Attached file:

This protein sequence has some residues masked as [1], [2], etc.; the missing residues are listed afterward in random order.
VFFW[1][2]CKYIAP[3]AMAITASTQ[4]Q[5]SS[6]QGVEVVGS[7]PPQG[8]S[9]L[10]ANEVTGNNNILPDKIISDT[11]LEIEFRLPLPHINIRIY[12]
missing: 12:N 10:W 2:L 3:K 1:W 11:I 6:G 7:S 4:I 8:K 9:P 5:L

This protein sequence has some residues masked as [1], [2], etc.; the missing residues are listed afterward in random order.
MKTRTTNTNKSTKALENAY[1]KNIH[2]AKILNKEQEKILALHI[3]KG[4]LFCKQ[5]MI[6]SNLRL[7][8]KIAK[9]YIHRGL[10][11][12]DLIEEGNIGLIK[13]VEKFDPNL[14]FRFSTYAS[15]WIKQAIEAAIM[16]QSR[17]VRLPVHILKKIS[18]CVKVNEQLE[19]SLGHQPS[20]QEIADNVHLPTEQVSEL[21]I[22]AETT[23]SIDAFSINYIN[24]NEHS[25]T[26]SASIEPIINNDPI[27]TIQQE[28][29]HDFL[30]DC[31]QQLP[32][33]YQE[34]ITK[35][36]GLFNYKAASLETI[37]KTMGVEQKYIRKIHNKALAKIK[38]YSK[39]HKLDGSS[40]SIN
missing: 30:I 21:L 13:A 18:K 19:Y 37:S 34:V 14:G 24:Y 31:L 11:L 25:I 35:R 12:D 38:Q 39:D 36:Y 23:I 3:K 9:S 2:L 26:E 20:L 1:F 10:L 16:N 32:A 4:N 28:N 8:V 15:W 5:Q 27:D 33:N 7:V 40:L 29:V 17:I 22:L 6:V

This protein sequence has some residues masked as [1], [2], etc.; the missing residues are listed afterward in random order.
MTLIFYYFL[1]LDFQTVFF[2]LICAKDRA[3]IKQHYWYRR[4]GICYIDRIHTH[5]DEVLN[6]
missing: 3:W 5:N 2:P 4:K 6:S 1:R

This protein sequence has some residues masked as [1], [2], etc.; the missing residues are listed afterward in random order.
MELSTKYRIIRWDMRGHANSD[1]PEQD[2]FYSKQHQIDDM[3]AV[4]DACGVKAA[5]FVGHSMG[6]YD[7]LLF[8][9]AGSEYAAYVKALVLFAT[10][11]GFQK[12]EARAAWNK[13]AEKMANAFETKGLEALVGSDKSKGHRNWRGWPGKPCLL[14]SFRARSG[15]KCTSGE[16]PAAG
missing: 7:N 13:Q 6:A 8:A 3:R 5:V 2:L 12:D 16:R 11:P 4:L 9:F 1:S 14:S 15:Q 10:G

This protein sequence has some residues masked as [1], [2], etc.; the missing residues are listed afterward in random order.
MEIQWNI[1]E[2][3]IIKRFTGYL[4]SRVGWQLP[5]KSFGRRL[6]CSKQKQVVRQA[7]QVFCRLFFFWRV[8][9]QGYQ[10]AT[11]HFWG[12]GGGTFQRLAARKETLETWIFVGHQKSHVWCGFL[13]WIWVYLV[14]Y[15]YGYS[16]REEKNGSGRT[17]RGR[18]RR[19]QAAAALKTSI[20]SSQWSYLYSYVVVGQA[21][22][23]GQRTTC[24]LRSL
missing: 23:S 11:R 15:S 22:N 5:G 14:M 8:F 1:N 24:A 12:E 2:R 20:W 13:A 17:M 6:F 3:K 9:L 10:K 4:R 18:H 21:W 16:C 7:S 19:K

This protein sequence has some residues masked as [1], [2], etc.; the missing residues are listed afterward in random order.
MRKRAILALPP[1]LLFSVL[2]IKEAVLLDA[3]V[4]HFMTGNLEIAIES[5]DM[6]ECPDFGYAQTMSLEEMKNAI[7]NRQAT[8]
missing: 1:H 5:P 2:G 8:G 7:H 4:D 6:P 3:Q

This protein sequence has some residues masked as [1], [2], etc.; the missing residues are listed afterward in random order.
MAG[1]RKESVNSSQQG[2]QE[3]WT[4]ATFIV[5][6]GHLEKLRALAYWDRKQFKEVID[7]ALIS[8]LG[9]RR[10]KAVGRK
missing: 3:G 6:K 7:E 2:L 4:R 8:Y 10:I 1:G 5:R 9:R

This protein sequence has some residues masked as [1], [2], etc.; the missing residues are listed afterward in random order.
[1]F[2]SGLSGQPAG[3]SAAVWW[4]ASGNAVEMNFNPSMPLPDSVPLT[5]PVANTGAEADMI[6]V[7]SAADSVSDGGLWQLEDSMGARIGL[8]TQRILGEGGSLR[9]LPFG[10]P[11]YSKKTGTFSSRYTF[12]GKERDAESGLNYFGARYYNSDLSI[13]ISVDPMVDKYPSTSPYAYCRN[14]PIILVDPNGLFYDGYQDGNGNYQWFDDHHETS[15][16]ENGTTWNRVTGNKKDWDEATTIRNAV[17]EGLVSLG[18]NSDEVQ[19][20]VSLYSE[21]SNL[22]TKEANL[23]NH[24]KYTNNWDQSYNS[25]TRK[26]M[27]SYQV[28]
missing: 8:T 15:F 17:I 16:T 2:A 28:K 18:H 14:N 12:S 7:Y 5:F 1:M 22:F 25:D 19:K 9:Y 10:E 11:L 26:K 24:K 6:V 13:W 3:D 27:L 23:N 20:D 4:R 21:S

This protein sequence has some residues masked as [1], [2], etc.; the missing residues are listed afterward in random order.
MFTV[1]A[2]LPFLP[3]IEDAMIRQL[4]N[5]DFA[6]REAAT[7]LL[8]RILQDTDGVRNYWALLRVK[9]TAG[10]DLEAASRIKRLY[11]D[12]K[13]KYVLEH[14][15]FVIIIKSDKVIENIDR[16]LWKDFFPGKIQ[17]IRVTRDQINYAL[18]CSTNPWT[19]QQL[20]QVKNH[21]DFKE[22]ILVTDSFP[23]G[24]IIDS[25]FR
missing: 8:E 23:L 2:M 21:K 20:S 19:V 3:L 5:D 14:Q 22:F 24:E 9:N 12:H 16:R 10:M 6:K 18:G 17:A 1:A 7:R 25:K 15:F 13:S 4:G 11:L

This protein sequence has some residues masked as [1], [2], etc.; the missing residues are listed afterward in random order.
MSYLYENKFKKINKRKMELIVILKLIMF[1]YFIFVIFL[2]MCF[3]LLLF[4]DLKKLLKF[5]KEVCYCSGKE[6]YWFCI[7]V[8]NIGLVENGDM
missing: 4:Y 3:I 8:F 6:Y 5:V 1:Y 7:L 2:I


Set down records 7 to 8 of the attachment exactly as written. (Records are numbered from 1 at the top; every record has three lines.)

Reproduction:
This protein sequence has some residues masked as [1], [2], etc.; the missing residues are listed afterward in random order.
MAG[1]RKESVNSSQQG[2]QE[3]WT[4]ATFIV[5][6]GHLEKLRALAYWDRKQFKEVID[7]ALIS[8]LG[9]RR[10]KAVGRK
missing: 3:G 6:K 7:E 2:L 4:R 8:Y 10:I 1:G 5:R 9:R

This protein sequence has some residues masked as [1], [2], etc.; the missing residues are listed afterward in random order.
[1]F[2]SGLSGQPAG[3]SAAVWW[4]ASGNAVEMNFNPSMPLPDSVPLT[5]PVANTGAEADMI[6]V[7]SAADSVSDGGLWQLEDSMGARIGL[8]TQRILGEGGSLR[9]LPFG[10]P[11]YSKKTGTFSSRYTF[12]GKERDAESGLNYFGARYYNSDLSI[13]ISVDPMVDKYPSTSPYAYCRN[14]PIILVDPNGLFYDGYQDGNGNYQWFDDHHETS[15][16]ENGTTWNRVTGNKKDWDEATTIRNAV[17]EGLVSLG[18]NSDEVQ[19][20]VSLYSE[21]SNL[22]TKEANL[23]NH[24]KYTNNWDQSYNS[25]TRK[26]M[27]SYQV[28]
missing: 8:T 15:F 17:I 16:T 2:A 28:K 18:H 14:N 12:S 7:Y 5:F 1:M 22:F 25:D 19:K 9:Y 10:E 11:L 26:K 24:K 6:V 13:W 3:D 27:L 23:N 20:D 4:R 21:S